Like Ford’s similarly sized EcoSport SUV, which is also scheduled to arrive in Canada and the U.S. this year, the Kicks originated in Brazil before expanding into other markets, although it was completely new in 2016 compared to 2003 for the blue-oval badged utility. The EcoSport has had time to go global, whereas Nissan will ramp up worldwide Kicks sales much quicker, with a target of 80 countries in its short-term sites.
By first impressions the Kicks should appeal to compact SUV buyers in most markets, thanks to a traditionally upright SUV stance yet sporty crossover styling, most notably found in shapely front fenders that form out of the tops of the headlamps. It gets Nissan’s now trademark V-Motion grille up front and a Murano-like floating roof hovering over the rear C-pillars, while the boomerang taillights pay homage to the Z sports car and others within the Japanese brand’s range.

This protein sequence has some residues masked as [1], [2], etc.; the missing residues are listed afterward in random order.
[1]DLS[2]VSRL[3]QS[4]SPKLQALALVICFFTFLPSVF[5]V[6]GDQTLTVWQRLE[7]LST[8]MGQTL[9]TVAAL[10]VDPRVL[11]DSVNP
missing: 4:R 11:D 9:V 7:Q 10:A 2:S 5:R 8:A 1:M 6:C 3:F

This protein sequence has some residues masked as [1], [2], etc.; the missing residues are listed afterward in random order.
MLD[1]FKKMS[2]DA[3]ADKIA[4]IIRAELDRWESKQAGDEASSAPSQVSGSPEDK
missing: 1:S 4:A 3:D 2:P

“From a pure visual standpoint on the street, Kicks is a true head turner, especially in the bold two-tone colour combinations,” added Rhind. “Kicks is clearly recognizable as part of the Nissan CUV family, but has a vibrancy and identity all its own.”
Along with the blacked out floating C-pillars Nissan will use colour to differentiate the Kicks from most peers. So far the Japanese brand is showing seven colour combinations, the two-tone versions including Gun Metallic grey for the lower body with a Monarch Orange roof, a Monarch Orange body with a Super Black roof (that melds seamlessly into the roof pillars), Cayenne Red with a Super Black roof, Aspen White with a Super Black roof, and Deep Blue Pearl with a Fresh Powder white roof, while single solid tones include Gun Metallic grey (that still features the black roof pillars) and Super Black (which absorbs the roof pillars).